Deviance and Crime


Deviance refers to behaviors and conditions that violate our expectations about “normal people”.

Unemployment, drug addiction, physical handicaps, shortness, obesity, divorce, nudists, smokers, alternative sexual lifestyle.

Conceptions of deviance:

  • Statistical—deviation from average
  • Absolutists—violates values, morality
  • Reactivist—behavior that gets noticed
  • Normative—violation of norms

Deviance and Crime:

  • Deviance is socially defined
  • One particular category of deviance is crime—acts that violate our culture’s formal norms or laws
  • The definition of deviance and crime is a form of social control—any and all efforts to prevent and or correct deviant behavior, to limit our behavior

Defining Deviance:

  • Sociological research into crime and deviance asks several important questions:
    • How is deviance or criminal behavior defined?
    • How are people defined as deviant?
    • How does a person become deviant?
    • Why do people participate in deviant behavior?
    • Why is there deviance?
    • Why doesn’t it go away?

How is deviance defined?

  • Conflict perspective. The norms of society reflect the interests of the rich and powerful—deviant labels are applied to people who interfere with the operation of capitalism.
    • Behaviors that threaten capitalist operations are more likely to be considered deviant

Why is there deviance?

  • Structural-functionalism. Durkheim wrote that deviance is a necessary element of social organization.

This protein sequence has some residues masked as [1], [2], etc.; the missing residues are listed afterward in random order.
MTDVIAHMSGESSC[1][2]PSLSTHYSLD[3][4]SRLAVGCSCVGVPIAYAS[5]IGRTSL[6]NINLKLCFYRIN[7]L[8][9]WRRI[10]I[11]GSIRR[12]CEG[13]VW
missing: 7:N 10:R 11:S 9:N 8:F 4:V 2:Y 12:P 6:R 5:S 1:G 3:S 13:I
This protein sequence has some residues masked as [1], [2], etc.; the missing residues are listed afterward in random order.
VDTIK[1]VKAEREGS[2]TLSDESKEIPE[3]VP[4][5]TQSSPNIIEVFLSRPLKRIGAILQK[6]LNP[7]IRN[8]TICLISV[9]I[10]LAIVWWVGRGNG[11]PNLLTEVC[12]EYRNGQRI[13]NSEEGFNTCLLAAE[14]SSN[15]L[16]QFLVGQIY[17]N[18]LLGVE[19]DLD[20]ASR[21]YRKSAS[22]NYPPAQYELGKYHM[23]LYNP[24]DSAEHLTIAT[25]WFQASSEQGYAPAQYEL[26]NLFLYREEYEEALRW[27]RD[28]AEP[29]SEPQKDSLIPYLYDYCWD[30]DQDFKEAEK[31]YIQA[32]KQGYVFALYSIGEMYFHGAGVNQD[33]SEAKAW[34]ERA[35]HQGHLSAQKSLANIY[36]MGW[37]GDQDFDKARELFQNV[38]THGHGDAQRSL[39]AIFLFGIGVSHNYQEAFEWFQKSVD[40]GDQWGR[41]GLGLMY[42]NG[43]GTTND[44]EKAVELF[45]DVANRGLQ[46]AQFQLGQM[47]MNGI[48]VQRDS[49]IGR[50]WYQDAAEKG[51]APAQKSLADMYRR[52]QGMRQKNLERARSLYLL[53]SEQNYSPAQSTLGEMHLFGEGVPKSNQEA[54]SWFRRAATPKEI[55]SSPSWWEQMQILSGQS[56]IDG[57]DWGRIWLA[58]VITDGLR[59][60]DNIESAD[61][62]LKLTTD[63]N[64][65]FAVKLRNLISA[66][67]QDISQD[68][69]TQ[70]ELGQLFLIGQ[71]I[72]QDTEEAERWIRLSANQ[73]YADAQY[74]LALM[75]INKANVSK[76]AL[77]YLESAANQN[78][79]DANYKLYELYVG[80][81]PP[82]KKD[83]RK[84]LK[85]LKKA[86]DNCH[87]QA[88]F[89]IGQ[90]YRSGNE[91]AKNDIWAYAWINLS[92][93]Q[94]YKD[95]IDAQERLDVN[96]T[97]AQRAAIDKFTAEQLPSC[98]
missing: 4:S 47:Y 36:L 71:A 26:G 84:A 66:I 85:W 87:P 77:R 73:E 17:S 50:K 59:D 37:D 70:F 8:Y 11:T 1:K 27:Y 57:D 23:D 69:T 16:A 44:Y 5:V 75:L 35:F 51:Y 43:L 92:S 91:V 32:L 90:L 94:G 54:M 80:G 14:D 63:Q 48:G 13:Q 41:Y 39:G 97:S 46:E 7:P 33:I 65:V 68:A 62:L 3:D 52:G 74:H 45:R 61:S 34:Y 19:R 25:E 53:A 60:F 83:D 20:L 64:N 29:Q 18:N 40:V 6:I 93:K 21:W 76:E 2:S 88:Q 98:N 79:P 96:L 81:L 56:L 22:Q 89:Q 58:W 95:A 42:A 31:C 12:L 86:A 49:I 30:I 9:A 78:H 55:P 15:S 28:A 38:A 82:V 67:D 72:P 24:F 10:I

• Affirms cultural values and norms
    • Clarifies moral boundaries
    • Brings people together
    • Encourages social change

How are people defined as deviant?

  • Labeling Theory. Deviance and conformity result not so much from what people do but from how others respond to these actions
    • No act is inherently deviant
    • Society defines certain behaviors as deviant, labels individuals as deviant, and treats them as outcasts
    • There are two kinds of deviance: Primary and Secondary
    • Stigma of label makes deviant “visible”

Why do people participate in deviant behavior?

  • Strain Theory (Merton). The extent and kind of deviance depends on whether a society provides the means to achieve cultural goals.
    • Deviance arises from particular social arrangements
    • Conformity lies in pursuing conventional goals through approved means

Why do people participate in deviant behavior?

  • Social Control Theory. Social control depends on anticipating the consequences of one’s behavior and internalizing the social controls of society.
    • When norms aren’t internalized, people are more likely to turn to criminal behavior.
    • Social controls work better in certain circumstances.

How does a person become deviant?

  • Differential Association/Deviant Subcultures. A person’s tendency toward conformity or deviance depends on the amount of contact with others who encourage or reject conventional behavior
    • Deviance is learned.


Types of crime:

  • “Street crime” or “common crimes”
  • Crimes against person
  • Crimes against property
  • Victimless crimes
  • White collar crime—crimes committed by middle and upper class people during course of their business and social lives
  • Corporate crime—committed by corporation on behalf of corporation
  • Organized crime—provide and profit from illegal goods

Measuring Crime:

  • How do we know what type of crime is most “harmful”?
    • Costs of crime: direct loss of property, transfer of property, costs of criminal violence, illegal expenditures, enforcement costs, prevention and protection costs
  • How do we know how much criminal activity is taking place?
    • Police reports (FIRs) vs. Victimization surveys


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